Have You Had a Mystical Experience?

        I am inviting people to share accounts of their mystical experiences. These are sometimes called “Wondrous Experiences,” “Revelations,” “Cosmic Consciousness.” In the title of his 1958 book, William James calls them simply “Religious Experience.” Many of the narratives you send will be selected for inclusion in my book-in-progress, "Mystical Experiences of Ordinary People."

        To send the narrative or for further clarification and information please email lolettekuby@lolettekuby.com

        In the meantime, the following will give you a footing in what I am looking for:

        Since my own revelation, I have become convinced that mystical experiences are far more widespread than anyone suspects. They occur to ordinary people like myself, sometimes just once in a lifetime, and sometimes repeatedly. They tell us that we are not only human, we are more than human. They prove that we can access a dimension of reality different from the physical/material dimension we habitually inhabit.

        In respect to the contents of my book, let me describe what I mean by a mystical experience. I do not mean seeing ghosts, hearing strange tapping on the ceiling, mind reading, or participation in séances. A mystical experience may come in the form of words, a vision, a sensation, even a dream. Whatever it is called, and in whatever particular manifestation it appears, it is clearly marked by the following quality: The person suddenly and astonishingly gains a knowledge that transcends their normal knowledge of the world. This knowledge is not acquired through the senses or the brain. There is not a cause-and-effect relationship, you cannot insert a "because" or a "therefore" between whatever situation preceded the experience and the experience itself.

        A mystical experience need not involve sudden transport into the presence of God, Allah, Divine Intelligence or into the secret heart of the cosmos. The experience may involve nature, other people, animals, or any object. The poet William Blake says he saw the world in a grain of sand, which may be the poet's shorthand for a mystical revelation. Here is another account of a mystical experience of nature taken from William James's Varieties of Religious Experience: "When I went in the morning into the fields to work, the glory of God appeared in all his visible creation. I well remember, we reaped oats, and how every straw and head of oats seemed, as it were, arrayed in a kind of rainbow glory, to glow, if I may express it, in the glory of God."

        Here is another nature experience told to me by a friend: Some years ago he was sitting on the ground in a park, leaning on his elbow, idly watching a bug climb a blade of grass. Suddenly the bug became huge in his sight and he saw, as if under a microscope, every minute part of its anatomy and knew the innermost nature of the creature. This experience may seem trivial and even humorous, but my friend was never the same person again. He had received knowledge, instantly and forever, that the physical world as we usually perceive it is not the real world. The physical world is just one face that reality presents to our senses.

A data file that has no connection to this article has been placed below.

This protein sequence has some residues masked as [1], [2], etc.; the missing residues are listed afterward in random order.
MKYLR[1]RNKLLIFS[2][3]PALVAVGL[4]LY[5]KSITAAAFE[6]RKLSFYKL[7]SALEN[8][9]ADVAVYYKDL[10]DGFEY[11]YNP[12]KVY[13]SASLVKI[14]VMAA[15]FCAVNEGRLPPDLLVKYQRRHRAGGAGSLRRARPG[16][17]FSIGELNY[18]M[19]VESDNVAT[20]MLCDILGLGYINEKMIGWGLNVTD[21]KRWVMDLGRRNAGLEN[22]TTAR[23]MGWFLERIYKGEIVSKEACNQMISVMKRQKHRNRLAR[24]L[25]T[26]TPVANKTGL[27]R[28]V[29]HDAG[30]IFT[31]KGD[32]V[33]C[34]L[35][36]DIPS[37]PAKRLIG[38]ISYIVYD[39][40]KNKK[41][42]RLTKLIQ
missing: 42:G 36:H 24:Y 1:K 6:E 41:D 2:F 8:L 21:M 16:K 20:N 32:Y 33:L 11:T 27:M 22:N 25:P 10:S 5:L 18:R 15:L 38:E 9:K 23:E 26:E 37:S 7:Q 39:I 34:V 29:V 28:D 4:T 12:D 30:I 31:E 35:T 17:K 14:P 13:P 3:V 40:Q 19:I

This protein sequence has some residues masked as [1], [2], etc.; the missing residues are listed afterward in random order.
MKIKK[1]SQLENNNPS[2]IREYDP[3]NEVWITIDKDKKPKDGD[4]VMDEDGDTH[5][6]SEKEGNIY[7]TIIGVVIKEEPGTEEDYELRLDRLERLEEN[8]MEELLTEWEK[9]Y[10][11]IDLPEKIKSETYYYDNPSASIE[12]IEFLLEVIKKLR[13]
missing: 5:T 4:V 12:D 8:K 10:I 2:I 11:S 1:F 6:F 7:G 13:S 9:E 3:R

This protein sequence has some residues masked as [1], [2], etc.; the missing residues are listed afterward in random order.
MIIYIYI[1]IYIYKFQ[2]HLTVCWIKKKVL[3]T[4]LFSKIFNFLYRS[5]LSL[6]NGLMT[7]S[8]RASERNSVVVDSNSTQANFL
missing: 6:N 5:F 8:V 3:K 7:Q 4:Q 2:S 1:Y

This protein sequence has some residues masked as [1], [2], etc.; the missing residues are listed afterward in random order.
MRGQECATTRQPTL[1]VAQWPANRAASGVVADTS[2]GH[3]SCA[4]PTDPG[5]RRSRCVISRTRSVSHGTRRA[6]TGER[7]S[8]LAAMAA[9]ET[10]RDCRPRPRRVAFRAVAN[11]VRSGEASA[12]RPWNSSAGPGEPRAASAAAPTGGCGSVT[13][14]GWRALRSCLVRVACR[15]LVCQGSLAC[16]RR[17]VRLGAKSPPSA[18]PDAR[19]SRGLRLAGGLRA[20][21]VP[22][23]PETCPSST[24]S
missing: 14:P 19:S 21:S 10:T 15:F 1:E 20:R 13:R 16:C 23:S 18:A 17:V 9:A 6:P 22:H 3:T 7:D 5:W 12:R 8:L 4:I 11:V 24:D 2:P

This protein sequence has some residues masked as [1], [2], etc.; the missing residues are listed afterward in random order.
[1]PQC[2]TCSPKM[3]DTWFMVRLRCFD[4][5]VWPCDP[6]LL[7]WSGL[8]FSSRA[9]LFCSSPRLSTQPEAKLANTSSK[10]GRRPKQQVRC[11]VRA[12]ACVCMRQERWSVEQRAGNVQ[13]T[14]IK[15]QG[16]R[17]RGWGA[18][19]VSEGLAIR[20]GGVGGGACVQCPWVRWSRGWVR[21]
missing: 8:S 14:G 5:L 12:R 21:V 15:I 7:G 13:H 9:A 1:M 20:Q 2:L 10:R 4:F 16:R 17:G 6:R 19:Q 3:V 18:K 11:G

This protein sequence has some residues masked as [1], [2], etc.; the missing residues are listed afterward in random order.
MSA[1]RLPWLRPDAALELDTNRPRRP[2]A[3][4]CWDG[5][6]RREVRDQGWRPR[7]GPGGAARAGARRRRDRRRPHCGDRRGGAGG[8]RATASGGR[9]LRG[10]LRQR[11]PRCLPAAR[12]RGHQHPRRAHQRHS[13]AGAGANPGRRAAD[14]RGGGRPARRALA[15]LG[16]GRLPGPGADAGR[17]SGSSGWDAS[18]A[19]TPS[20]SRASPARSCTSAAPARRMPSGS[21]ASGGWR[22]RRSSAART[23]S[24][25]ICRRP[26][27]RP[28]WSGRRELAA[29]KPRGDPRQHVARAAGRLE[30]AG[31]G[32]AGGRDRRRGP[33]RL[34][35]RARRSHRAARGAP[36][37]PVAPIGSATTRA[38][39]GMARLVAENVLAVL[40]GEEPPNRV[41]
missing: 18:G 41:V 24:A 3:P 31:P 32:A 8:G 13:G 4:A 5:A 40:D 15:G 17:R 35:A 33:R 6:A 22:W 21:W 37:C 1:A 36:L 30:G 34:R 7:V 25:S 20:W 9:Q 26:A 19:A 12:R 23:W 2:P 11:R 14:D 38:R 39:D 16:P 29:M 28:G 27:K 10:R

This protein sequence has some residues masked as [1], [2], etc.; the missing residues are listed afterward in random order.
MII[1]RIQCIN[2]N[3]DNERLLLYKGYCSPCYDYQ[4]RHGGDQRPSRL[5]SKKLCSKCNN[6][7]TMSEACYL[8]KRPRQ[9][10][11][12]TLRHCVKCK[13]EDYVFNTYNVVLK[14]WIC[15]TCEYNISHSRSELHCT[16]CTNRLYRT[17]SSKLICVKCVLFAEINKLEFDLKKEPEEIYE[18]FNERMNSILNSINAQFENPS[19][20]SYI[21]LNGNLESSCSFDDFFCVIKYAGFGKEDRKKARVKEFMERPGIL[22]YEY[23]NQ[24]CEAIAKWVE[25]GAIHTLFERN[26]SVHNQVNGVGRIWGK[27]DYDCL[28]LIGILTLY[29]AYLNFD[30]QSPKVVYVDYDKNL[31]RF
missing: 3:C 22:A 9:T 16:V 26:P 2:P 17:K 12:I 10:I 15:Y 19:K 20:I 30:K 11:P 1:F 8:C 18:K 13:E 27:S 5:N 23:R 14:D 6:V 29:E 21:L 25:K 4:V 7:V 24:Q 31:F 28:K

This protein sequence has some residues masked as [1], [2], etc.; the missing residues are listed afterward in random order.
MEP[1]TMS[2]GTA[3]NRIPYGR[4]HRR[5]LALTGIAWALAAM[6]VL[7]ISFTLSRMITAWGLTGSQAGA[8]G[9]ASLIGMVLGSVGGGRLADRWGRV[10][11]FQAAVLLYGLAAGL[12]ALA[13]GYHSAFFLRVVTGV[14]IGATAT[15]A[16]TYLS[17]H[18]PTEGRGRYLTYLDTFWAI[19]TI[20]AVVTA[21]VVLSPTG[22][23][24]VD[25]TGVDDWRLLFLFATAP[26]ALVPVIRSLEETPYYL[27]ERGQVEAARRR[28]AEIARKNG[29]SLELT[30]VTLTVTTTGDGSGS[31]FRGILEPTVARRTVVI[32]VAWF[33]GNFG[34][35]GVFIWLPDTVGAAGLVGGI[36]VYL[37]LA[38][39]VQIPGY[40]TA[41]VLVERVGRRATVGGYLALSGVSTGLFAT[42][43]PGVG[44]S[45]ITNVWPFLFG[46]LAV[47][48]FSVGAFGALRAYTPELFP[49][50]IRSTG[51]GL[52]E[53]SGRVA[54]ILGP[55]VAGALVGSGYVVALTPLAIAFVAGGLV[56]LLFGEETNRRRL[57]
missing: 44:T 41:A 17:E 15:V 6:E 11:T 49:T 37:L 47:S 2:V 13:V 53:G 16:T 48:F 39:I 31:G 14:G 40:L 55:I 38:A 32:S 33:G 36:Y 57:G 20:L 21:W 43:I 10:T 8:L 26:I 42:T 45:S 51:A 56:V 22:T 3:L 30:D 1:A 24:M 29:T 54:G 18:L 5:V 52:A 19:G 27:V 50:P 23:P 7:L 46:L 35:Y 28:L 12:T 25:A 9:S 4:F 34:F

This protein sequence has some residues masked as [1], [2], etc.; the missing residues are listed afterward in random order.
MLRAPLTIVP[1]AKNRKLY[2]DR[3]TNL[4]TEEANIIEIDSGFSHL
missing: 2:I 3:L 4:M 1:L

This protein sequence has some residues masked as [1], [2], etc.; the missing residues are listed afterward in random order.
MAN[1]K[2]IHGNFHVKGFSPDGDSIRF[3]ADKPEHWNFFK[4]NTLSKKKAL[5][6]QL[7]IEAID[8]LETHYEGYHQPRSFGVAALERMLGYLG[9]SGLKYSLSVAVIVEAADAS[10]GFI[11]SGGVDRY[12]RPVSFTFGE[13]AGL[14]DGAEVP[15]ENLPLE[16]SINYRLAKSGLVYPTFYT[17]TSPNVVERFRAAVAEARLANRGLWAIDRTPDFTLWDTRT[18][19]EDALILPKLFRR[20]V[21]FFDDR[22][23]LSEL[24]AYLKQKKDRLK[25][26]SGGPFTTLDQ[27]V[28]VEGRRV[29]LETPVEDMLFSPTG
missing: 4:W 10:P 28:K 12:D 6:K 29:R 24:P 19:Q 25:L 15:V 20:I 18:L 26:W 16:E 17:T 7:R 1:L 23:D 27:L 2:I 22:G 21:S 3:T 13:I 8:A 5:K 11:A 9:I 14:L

Another friend told me of an experience in which she felt sudden union with other people--everyone was she and she was everyone. She took pains to explain to me that she did not mean that she had an intellectual grasp of human interdependency--the kind that Charles Dickens includes in so many of his stories, in which, for example, a disease among the poor trickles up to infect the houses of the rich. My friend meant that she had an illumination that "I am He."

        You can see why sharing experiences such as these is important. They make brothers and sisters of us all--we are all more than human. In our identity as only human we are Jews, Gentiles, Muslims, Americans, Africans, Italians, short, tall, rich, poor. But as more than human we are offspring of “I Am that I Am.”

        We rarely talk about these experiences. Our society is so thoroughly grounded in scientific materialism that we are predisposed to ignore or dismiss phenomena that have no scientific or rational explanation. We think of them as mental aberrations, as meaningless tricks of the mind, as daydreams or hallucinations or misfiring of the brain's synapses, or as just plain nonsense. We usually share them with few people, and we ourselves tend to diminish their importance--if not push them into forgetfulness.

        The completion of the human genome project reinforces the material definition of the human being. For many, scientists, doctors, and laypeople alike, the genetic map offers the key to who we are--even including such qualities as temperament, intelligence, talent, and empathy. I feel it is imperative to counter this definition with one that emphasizes our spirituality. I believe that by sharing our mystical experiences with each other we will heighten their importance. When we recognize their importance we will change ourselves. When many of us change ourselves, we will change the world.

        This poem by Robert Frost, the splendid agnostic, intimates the deepest reason why mystical experiences are important:


We make ourselves a place apart
Behind light words that tease and flout,
But oh, the agitated heart
Till someone really find us out.

'Tis pity if the case require
(Or so we say) that in the end
We speak the literal to inspire
The understanding of a friend.

But so with all, from babes that play
At hide-and-seek to God afar,
So all who hide too well away
Must speak and tell us where they are.

        Our mystical experiences are God's way of not hiding too well away. Please send me yours. I will respond to everyone.



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